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This guide supersedes the AICPA industry audit guide, Audits of Construction Contractors, which was published in 1965 as a combination of an accounting guide and an auditing guide that the AICPA had published separately in 1959. Since its issuance, Audits of Construction Contractors has served as an authoritative guide for accounting, auditing, and financial reporting in the construction industry; within the industry, both issuers and users of financial statements use the guide as a manual. However, since the guide was issued, the construction industry and the environment of business and financial reporting have changed substantially. The size, sophistication, and complexity of the industry have increased over the years, and the industry is still growing in each of these ways. Growth in the U.S. economy has produced changes in the forms and uses of contractual arrangements for the production and delivery of goods and services. Changes in the business and financial reporting environments have increased the complexities of accounting for contracts and created the need for additional guidance in the application of generally accepted accounting principles and generally accepted auditing standards in the construction industry. For example, the increasing tendency of contractors to combine in a joint venture in order to perform an individual contract or series of contracts creates questions that need to be addressed and resolved. Official pronouncements establishing generally accepted accounting principles and generally accepted auditing standards have been issued at an increasing rate. Since the original material included in Audits of Construction Contractors was prepared, all the opinions and statements of the AICPA Accounting Principles Board (APB) and the statements and interpretations of its successor body, the Financial Accounting Standards Board (FASB), have been issued. The AlCPA's study group on the objectives of financial statements and the FASB have clarified and expanded the objectives of financial statements and financial reporting. The Securities and Exchange Commission (SEC) has issued numerous accounting series releases and staff accounting bulletins on financial accounting and reporting. The AICPA Accounting Standards Division has issued a number of recommendations. The AICPA Auditing Standards Board and its predecessors have issued numerous pronouncements that have significantly expanded the interpretations of generally accepted auditing standards. Those pronouncements affect in numerous ways financial reporting and auditing in the construction industry but are not covered in the 1965 guide. This guide applies to financial reporting and auditing in the construction industry, although the guidance provided may be useful in other industries for companies whose business involves construction-type contracts. It has been prepared: 1. To provide background information on the nature and characteristics of the construction industry. 2. To update the previous guide to cover all pertinent pronouncements to date of the APB, FASB, SEC, and other standard-setting bodies. 3. To assist contractors in applying generally accepted accounting principles. 4. To assist the independent auditor in applying generally accepted auditing standards and his knowledge of generally accepted accounting principles to his determination of whether generally accepted accounting principles have been applied by management, which has the primary responsibility for financial statements. A statement of position, Accounting for Performance of Construction-Type and Certain Production-Type Contracts, is being issued concurrently with this guide. The statement of position is included as an appendix to this document, and its recommendations on accounting for performance of construction-type contracts are an integral part of this guide.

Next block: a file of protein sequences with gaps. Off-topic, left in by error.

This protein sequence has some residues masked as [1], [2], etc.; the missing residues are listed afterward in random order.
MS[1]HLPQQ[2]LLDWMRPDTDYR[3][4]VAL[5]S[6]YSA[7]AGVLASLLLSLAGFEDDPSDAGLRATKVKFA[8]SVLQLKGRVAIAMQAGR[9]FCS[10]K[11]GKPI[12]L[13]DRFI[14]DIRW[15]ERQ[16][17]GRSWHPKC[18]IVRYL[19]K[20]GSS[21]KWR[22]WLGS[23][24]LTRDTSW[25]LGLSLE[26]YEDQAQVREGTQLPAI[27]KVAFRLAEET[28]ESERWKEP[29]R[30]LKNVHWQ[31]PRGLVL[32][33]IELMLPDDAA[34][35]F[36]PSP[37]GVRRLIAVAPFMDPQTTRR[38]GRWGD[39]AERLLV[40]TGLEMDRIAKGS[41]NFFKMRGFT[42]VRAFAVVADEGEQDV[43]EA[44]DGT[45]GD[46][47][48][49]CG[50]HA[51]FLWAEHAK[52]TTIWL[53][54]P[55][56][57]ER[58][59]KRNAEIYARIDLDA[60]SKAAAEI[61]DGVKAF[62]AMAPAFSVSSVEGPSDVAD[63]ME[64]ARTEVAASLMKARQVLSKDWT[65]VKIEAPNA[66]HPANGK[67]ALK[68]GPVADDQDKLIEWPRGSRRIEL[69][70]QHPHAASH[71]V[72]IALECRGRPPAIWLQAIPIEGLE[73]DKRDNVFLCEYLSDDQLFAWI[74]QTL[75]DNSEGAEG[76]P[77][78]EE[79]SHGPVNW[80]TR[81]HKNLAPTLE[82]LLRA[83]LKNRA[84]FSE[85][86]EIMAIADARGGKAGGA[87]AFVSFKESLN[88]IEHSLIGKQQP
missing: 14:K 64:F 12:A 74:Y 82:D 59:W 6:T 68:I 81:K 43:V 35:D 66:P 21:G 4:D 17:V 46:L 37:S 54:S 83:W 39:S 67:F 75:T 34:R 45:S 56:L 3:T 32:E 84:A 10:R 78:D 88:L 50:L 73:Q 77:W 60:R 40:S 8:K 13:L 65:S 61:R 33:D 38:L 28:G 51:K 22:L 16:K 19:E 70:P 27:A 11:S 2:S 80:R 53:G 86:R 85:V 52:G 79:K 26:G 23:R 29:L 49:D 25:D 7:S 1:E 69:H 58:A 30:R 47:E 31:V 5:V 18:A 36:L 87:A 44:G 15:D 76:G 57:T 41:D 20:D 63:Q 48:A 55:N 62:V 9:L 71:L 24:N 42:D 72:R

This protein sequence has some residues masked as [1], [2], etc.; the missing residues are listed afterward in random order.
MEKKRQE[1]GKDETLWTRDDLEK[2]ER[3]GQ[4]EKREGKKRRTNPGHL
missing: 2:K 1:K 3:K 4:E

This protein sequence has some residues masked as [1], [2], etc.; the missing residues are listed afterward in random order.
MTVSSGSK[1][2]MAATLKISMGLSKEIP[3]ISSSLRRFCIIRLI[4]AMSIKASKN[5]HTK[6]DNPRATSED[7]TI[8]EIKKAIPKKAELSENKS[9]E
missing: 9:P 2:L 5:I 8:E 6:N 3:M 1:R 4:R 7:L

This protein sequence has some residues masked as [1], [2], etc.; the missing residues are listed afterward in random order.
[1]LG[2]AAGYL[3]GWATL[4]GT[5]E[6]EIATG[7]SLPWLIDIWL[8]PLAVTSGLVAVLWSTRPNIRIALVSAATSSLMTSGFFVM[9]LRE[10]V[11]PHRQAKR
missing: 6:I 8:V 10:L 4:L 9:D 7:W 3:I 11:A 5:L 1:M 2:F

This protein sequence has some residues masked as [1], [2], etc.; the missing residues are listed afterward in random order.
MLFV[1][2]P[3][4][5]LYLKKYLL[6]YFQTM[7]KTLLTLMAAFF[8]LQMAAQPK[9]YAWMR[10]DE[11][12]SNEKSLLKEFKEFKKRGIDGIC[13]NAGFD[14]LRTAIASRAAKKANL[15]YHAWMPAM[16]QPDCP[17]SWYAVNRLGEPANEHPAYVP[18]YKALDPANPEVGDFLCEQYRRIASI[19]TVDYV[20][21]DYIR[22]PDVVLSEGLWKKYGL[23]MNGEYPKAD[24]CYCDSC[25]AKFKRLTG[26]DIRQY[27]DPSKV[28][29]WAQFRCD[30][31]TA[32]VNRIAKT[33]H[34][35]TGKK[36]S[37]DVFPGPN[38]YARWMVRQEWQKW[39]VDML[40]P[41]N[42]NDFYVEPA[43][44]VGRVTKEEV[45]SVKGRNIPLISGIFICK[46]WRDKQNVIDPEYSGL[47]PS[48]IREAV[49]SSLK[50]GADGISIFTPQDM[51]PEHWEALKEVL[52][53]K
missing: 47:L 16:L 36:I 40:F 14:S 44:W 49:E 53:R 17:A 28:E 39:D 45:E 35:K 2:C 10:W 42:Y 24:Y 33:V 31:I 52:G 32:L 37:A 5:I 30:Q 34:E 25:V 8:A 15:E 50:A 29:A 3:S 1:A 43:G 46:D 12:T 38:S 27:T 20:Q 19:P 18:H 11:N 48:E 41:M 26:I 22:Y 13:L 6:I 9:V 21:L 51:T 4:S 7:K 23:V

Construction industry -- Accounting; Construction industry -- Auditing -- Standards -- United States
Accounting | Taxation
American Institute of Certified Public Accountants. Construction Contractor Guide Committee, "Audit and accounting guide for construction contractors" (1980). Statements of Position. 416.